Business leaders in Birmingham yesterday welcomed official figures which showed that the UK's trade deficit narrowed sharply in March.

Exports outstripped imports, causing the deficit to fall from a revised £7.04 billion in February to £5.45 billion, according to the Office of National Statistics.

James Cooper, policy adviser at Birmingham Chamber of Commerce and Industry, said: "These represent more encouraging results from the UK economy and show a good performance by UK exporters despite the difficulties currently posed by the strong pound.

"A large trade deficit, currently being experienced in the US, has to be financed either by taxpayers or by increased borrowing from abroad, which is undesirable in the long run.

"The results auger well for continuing stable growth in the UK economy."

But a note of caution over the future of UK trade was sounded by Peter Mathews, president of the Midlands World Trade Forum.

He said: "Britain is a trading nation and needs to export its goods in order to survive.

"Over the course of the past few decades, the UK has depended on its North Sea gas reserves to fund imports. With these reserves dwindling, UK goods and services will need to continue to be seen as being competitive abroad to compensate for this."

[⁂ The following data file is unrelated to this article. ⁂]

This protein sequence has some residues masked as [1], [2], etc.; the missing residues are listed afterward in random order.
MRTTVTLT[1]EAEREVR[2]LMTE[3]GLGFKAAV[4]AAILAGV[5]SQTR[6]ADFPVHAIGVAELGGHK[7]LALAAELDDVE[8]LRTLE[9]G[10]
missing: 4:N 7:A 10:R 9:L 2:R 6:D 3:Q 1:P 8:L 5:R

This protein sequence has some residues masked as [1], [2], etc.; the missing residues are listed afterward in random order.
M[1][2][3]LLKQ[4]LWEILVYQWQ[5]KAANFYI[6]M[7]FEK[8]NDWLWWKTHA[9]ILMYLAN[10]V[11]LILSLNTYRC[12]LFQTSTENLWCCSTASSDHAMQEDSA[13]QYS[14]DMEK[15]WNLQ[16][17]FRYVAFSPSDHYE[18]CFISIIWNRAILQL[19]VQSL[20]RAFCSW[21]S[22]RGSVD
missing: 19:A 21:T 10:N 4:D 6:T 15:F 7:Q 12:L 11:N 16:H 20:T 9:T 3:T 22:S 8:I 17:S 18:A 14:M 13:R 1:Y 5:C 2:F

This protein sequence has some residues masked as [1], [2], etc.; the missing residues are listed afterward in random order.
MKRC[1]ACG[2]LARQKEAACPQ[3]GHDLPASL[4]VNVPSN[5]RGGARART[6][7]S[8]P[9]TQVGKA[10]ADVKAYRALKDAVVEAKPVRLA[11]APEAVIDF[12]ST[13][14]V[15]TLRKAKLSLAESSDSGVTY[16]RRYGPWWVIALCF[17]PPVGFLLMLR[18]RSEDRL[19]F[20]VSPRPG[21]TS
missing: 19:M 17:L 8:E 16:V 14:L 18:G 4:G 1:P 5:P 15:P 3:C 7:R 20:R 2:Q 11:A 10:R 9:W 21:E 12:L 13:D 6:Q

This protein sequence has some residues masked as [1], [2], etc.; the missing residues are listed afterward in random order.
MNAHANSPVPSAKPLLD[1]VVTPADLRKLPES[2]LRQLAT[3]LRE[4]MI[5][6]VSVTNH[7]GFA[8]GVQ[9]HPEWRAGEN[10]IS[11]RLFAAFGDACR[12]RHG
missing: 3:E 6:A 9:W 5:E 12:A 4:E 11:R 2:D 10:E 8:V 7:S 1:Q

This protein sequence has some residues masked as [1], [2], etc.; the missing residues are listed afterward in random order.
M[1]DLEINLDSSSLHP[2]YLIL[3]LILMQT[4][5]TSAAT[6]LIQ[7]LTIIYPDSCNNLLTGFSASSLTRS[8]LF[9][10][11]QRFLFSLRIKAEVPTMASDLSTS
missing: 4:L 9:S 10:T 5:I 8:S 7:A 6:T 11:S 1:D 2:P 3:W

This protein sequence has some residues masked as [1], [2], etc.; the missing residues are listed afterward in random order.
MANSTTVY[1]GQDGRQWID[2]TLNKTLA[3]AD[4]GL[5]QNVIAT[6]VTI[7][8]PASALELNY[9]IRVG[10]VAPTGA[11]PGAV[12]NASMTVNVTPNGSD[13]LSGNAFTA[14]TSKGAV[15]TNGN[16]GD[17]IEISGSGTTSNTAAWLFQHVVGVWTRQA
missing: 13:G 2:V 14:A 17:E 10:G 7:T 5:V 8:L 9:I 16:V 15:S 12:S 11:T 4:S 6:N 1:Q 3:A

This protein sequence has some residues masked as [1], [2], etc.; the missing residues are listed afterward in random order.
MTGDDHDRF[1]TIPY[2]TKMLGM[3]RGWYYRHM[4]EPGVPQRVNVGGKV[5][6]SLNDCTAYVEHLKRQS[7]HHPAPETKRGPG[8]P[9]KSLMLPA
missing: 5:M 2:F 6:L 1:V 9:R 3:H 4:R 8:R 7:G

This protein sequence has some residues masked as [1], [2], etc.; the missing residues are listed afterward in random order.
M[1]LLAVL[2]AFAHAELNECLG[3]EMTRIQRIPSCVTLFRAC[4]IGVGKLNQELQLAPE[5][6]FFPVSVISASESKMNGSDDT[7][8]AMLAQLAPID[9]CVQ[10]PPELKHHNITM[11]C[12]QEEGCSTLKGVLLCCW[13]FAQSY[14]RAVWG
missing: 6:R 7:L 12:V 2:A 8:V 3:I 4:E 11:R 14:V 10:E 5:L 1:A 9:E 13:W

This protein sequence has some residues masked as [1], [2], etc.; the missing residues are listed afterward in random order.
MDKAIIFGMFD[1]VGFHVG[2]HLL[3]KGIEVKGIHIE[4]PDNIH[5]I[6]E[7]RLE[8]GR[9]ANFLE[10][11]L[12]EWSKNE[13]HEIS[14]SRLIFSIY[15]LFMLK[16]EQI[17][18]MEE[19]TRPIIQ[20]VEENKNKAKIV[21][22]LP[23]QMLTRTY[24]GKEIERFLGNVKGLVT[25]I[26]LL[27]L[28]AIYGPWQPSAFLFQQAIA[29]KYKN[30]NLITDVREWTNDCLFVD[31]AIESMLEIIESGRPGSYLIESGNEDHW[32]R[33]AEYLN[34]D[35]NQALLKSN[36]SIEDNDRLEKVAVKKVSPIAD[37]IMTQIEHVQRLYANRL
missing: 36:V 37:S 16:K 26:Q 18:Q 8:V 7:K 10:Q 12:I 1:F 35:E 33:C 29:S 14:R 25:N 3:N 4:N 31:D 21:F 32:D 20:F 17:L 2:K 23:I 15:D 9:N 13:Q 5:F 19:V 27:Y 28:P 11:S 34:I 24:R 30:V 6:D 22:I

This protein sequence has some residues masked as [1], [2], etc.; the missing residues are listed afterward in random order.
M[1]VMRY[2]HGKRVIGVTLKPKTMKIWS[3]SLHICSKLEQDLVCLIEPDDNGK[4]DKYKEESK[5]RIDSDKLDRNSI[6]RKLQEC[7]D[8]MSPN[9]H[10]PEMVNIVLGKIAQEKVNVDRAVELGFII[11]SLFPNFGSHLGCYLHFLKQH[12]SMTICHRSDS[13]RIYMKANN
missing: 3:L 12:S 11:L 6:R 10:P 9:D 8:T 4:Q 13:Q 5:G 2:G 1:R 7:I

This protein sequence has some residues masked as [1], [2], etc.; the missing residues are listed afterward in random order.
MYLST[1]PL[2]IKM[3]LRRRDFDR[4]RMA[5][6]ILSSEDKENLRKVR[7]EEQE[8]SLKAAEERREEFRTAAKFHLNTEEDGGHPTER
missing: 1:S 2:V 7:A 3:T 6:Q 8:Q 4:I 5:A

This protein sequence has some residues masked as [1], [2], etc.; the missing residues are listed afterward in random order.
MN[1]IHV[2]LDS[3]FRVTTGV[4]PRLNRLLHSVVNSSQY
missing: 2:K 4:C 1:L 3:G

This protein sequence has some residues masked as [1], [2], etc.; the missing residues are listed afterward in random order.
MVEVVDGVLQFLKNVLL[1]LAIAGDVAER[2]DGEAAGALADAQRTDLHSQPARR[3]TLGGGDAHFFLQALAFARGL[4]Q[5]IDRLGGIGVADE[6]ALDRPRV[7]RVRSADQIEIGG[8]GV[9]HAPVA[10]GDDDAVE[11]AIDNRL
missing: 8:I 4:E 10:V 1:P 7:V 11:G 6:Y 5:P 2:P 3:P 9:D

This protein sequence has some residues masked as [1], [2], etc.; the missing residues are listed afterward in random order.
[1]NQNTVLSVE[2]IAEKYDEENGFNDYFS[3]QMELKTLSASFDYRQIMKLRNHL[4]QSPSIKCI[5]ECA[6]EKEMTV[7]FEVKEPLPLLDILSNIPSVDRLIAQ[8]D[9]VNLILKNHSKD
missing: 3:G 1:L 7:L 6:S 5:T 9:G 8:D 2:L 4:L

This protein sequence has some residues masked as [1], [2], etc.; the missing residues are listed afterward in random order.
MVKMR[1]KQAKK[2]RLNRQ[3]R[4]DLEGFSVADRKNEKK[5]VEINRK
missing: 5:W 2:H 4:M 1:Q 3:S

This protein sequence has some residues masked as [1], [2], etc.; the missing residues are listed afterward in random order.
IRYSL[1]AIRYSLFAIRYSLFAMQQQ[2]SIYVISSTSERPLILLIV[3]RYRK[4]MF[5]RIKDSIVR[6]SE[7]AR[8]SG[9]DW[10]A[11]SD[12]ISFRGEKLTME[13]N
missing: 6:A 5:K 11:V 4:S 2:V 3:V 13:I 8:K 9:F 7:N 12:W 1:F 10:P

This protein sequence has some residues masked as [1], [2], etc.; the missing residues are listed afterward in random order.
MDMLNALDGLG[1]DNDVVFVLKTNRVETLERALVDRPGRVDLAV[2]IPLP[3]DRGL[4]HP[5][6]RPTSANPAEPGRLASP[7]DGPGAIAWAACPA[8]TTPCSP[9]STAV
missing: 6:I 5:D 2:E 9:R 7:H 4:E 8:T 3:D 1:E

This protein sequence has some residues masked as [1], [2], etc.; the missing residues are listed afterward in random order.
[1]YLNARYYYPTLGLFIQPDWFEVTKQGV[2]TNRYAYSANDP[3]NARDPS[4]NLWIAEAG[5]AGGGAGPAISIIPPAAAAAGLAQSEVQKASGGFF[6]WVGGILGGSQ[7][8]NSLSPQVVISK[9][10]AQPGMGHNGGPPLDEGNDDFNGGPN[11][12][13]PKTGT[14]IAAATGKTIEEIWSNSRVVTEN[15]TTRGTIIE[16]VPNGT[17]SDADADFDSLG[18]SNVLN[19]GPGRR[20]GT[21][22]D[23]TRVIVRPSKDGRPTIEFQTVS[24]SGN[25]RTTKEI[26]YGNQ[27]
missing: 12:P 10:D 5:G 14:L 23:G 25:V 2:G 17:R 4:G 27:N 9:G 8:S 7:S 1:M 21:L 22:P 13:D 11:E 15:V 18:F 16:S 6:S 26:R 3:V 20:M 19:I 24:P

One setback in the ONS figures was February's deficit being revised up to a new record.

And, the ONS also noted, the latest estimate of the trend was that the trade deficit in goods and in goods and services had widened in recent months.

The ONS blamed the revision on late collection of figures on trade in oil and revised fraud estimates.

But the underlying goods gap, which excludes oil and erratic items, also narrowed in March to £5.53 billion from a revised record £6.6 billion in February.

"Better news on the exports side. Imports are softer perhaps reflecting a bit of a weakness in the retail sector," said Mark Miller, economist at HBOS Treasury Services. "It should augur pretty well for Q1 GDP growth."

The goods trade gap with non-EU countries was also narrower than expected at £2.6 billion, down from £3.2 billion in February and against expectations for a deficit of £3.4 billion.

Commenting on the trade figures, shadow Trade and Industry Secretary Alan Duncan said: "Gordon Brown's higher taxes and ever more regulation are strangling the competitiveness of British business."

Liberal Democrat trade and industry spokesman Edward Davey pointed to evidence of a dramatic growth in VAT fraud, which he said significantly distorted trade data and masked the UK's worsening economic performance.

Mr Davey said: "Export VAT fraud is not only costing the Government billions, it is covering up the cost of the Chancellor's failing economic policies.

"City analysts estimate the Treasury lost over £10 billion last year, as goods are imported and exported simply to avoid VAT."